Medieval London

Bone Pen


Pens were incredibly important for creating books and illuminations in the medieval era because the strenuous process of creating a book was done by hand. Typically used by scribes and monks, pens were considered a luxury that only a few could afford, and even if they could, there was no guarantee that they knew how to write. Writing instruments developed through the Middle Ages and varied from anything like a stylus to a dip pen to a quill. All of these different types of pens required construction on the part of the user as well as the knowledge to make ink and have access to the paper. Using a pen in the Middle Ages meant so much more than simply writing down Latin letters. It symbolized status, privilege, and access to both an expensive education and rare commodities. Owning a pen meant that one had to know how to construct the writing instrument, how to make (or purchase) parchment, vellum, or paper, and how to create ink.

This pen, in particular, is normally known as a dip-pen, is labeled because the shaft was made of bone. Dip-pens can be constructed from metal, bone, or reed. Those who used these pens, almost always scribes and monks, often constructed them as well, because the knowledge of both writing and creating writing implements was passed down through them. The dip pen was made by first hollowing out the center of a piece of wood, a small bone, or a reed. In the case of a bone pen, a monk took the small bone of an animal (near London that typically meant the smaller bones of a goat), dried it, scraped out the marrow, and sharpened one end to a point while keeping one end closed. From there, a slice was usually placed down the center of the point, which allowed for ink to stay within the tip and stain the paper when used for writing. The ink itself usually derived from natural ingredients, including the most expensive inks makde from crushed dried beetles to create a red stain, or minerals, like lapis lazuli which was mined and shipped from Pakistan to create an iridescent blue. 

Through the development of the writing utensil, however, quills rose in popularity due to their ease of construction and widespread availability. Writers mainly used goose feathers, which are already hollow, dried the feather out for months, sharpened the tip with a knife, and placed a metal nib which held the ink in the feather once again. Scribes used mainly vellum to create the best manuscripts such as those with colored illuminations, which were tedious and costly to make. Vellum consists of the dried and rolled-out skin of a lamb, which tended to brown and shrink over time if not processed correctly. Most documents were made out of cheaper parchment (from a sheep skin) and did not include illustrations.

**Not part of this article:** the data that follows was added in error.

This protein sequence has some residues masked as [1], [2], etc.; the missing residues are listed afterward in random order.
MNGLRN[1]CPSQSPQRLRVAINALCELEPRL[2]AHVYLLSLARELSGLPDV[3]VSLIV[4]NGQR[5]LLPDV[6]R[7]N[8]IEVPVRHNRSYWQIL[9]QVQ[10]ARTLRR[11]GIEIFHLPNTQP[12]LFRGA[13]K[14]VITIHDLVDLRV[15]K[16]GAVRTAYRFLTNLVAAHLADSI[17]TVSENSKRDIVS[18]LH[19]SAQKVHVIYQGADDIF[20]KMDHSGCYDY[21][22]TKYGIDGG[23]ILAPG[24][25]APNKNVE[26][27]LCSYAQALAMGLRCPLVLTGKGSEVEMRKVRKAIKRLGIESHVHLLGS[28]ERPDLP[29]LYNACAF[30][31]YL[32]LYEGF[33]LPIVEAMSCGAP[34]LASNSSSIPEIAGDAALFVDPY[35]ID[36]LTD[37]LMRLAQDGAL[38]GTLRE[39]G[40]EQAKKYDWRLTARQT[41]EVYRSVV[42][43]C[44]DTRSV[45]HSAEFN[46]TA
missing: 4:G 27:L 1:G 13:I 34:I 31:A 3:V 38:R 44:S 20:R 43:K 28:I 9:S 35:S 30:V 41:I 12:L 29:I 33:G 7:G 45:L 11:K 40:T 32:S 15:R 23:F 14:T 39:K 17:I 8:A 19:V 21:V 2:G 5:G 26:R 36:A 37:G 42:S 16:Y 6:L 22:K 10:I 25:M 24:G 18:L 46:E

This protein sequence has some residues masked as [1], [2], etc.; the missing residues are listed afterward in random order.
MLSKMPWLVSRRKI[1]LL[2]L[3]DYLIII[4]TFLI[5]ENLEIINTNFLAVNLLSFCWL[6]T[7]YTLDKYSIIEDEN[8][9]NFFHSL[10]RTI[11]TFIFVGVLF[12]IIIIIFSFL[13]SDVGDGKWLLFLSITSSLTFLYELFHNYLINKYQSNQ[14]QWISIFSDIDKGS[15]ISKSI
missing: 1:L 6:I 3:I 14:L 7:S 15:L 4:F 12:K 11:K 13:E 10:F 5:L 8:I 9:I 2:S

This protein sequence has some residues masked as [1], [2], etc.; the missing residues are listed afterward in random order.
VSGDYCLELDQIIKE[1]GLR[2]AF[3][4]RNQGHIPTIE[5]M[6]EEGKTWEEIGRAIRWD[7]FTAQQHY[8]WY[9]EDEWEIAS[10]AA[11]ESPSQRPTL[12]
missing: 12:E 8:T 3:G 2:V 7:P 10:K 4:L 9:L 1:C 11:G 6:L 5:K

Although the purpose of a pen has not changed over time, its appearance, construction, and users have changed. In the Middle Ages, the ability to read and write was not a reality for a majority of the population, as that privilege belonged mostly to the clergy, especially scribes who both wrote texts and created manuscript illuminations. However, in London, literacy rates were higher because merchants and craftsman who ran their own trade and business needed to record inventory and transactions to run a successful business. Additionally, those who held civic office had to draw up contracts, as well as collect taxes, which require meticulous records. Some households of richer merchants and guildsmen often recorded their financial statements using a dip pen that a civic officer could have sold to them, or if he could have known how to make his own pen. Civic officers, like aldermen, used pens to record legislation and records, like the different mayors elected in London each year. Pens gave a permanent voice to those who could afford them and could read. Having pens and paper meant much more than knowing how to read in the medieval world; it meant having the status, education, and wealth to acquire all the extensive tools used to write.

This particular pen is made from bone, most likely a radius (arm bone) from a goose, which was readily available in medieval London. It is dates from the thirteenth to the fifteenth century, where pens transitioned from dip pens made of bones and other material, to feather quills. It is curved slightly and one end of the shaft is sharpened to a point. The center of the bone is hollow, which allowed the user to fill up the bone with ink and write on parchment. It does not contain a split nib, which is a narrow gap made in the center of the sharpened point that allows the pen to hold the ink but still functions easily. It is 121 millimeters long and nine millimeters wide.

-Selin Berberoglu

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